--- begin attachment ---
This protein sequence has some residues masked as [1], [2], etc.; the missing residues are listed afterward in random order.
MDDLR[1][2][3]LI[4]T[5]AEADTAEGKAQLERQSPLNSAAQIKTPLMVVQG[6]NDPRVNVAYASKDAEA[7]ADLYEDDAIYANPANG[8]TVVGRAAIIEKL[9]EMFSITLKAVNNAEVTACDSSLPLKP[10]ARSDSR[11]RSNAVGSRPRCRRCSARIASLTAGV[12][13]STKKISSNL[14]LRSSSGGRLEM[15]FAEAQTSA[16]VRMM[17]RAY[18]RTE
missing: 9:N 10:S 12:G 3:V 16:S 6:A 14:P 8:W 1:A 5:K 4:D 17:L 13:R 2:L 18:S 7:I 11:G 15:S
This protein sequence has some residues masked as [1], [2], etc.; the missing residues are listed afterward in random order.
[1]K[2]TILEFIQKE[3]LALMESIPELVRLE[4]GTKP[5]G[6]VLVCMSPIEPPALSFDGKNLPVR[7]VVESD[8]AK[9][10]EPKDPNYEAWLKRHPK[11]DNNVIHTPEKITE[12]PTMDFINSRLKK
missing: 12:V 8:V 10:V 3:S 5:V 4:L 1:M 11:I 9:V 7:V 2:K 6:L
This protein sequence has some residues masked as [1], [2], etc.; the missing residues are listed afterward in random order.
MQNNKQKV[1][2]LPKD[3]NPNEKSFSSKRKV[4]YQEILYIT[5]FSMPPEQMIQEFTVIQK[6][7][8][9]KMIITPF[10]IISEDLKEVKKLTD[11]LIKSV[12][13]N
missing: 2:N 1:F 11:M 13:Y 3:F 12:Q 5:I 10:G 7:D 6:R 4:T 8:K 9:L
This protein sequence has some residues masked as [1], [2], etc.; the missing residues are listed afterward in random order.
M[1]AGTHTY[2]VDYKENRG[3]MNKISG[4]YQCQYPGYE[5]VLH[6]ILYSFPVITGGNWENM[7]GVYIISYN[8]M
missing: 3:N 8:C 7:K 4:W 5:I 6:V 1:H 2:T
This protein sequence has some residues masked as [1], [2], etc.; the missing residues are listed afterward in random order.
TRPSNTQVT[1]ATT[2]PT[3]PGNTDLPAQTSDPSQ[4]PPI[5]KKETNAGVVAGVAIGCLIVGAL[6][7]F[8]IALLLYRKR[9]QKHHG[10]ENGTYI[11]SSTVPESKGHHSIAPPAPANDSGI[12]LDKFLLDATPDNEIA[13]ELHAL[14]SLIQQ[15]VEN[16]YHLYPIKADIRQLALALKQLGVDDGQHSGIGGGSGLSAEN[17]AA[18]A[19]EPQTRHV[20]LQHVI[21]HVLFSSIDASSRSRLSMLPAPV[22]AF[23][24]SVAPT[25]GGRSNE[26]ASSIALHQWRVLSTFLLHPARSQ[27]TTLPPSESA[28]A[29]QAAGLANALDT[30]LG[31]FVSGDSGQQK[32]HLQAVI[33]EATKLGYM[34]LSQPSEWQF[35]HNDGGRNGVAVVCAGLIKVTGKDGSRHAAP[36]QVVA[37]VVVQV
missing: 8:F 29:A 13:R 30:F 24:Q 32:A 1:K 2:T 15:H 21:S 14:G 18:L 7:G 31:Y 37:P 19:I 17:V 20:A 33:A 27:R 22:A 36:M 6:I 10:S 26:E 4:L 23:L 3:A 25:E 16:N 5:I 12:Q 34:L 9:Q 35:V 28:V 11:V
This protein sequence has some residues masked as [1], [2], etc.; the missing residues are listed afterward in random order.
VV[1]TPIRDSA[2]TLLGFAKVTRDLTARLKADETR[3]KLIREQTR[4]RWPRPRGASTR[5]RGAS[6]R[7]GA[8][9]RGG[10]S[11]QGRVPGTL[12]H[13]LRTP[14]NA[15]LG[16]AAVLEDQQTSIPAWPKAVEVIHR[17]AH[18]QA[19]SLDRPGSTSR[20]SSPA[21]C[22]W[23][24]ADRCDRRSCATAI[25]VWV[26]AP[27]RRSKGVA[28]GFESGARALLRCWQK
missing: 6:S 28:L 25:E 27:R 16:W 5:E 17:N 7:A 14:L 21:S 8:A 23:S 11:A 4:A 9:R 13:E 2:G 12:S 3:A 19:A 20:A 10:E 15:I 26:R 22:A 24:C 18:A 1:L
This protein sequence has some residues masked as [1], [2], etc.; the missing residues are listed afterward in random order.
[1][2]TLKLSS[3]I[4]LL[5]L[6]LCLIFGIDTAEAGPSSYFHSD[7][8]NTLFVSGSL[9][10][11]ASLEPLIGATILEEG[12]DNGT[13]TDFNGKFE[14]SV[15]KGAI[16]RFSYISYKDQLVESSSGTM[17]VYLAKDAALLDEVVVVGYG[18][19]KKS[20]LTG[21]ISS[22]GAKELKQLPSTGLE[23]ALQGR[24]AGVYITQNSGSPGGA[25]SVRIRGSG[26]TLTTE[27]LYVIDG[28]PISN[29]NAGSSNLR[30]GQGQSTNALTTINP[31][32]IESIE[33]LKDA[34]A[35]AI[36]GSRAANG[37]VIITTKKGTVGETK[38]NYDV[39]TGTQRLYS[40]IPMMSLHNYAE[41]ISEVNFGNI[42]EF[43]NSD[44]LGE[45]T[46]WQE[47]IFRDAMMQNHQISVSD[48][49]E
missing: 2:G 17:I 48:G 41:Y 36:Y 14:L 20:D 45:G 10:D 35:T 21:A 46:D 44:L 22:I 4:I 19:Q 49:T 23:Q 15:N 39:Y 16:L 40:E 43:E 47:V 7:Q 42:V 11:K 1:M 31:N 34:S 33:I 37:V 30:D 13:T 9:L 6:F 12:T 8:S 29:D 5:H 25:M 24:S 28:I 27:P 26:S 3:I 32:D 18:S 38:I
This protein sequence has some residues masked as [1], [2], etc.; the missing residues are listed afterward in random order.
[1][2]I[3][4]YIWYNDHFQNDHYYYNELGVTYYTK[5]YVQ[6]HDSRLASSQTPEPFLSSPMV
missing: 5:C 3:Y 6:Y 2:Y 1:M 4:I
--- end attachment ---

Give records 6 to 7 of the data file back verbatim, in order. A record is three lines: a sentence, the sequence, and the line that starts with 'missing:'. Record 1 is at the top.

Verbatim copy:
This protein sequence has some residues masked as [1], [2], etc.; the missing residues are listed afterward in random order.
VV[1]TPIRDSA[2]TLLGFAKVTRDLTARLKADETR[3]KLIREQTR[4]RWPRPRGASTR[5]RGAS[6]R[7]GA[8][9]RGG[10]S[11]QGRVPGTL[12]H[13]LRTP[14]NA[15]LG[16]AAVLEDQQTSIPAWPKAVEVIHR[17]AH[18]QA[19]SLDRPGSTSR[20]SSPA[21]C[22]W[23][24]ADRCDRRSCATAI[25]VWV[26]AP[27]RRSKGVA[28]GFESGARALLRCWQK
missing: 6:S 28:L 25:E 27:R 16:W 5:E 17:N 7:A 14:L 21:S 8:A 23:S 11:A 4:A 9:R 13:E 2:G 12:S 3:A 19:A 20:A 10:E 15:I 26:R 22:A 24:C 18:A 1:L
This protein sequence has some residues masked as [1], [2], etc.; the missing residues are listed afterward in random order.
[1][2]TLKLSS[3]I[4]LL[5]L[6]LCLIFGIDTAEAGPSSYFHSD[7][8]NTLFVSGSL[9][10][11]ASLEPLIGATILEEG[12]DNGT[13]TDFNGKFE[14]SV[15]KGAI[16]RFSYISYKDQLVESSSGTM[17]VYLAKDAALLDEVVVVGYG[18][19]KKS[20]LTG[21]ISS[22]GAKELKQLPSTGLE[23]ALQGR[24]AGVYITQNSGSPGGA[25]SVRIRGSG[26]TLTTE[27]LYVIDG[28]PISN[29]NAGSSNLR[30]GQGQSTNALTTINP[31][32]IESIE[33]LKDA[34]A[35]AI[36]GSRAANG[37]VIITTKKGTVGETK[38]NYDV[39]TGTQRLYS[40]IPMMSLHNYAE[41]ISEVNFGNI[42]EF[43]NSD[44]LGE[45]T[46]WQE[47]IFRDAMMQNHQISVSD[48][49]E
missing: 2:G 17:I 48:G 41:Y 36:Y 14:L 20:D 45:G 10:D 35:T 21:A 46:D 44:L 22:I 4:I 19:Q 49:T 23:Q 15:N 39:Y 16:L 40:E 43:E 47:V 7:Q 42:V 11:K 1:M 31:N 34:S 33:I 37:V 30:D 13:T 9:L 6:F 12:T 8:S 29:D 5:H 25:M 24:S 28:I 27:P 26:S 3:I 32:D 18:S 38:I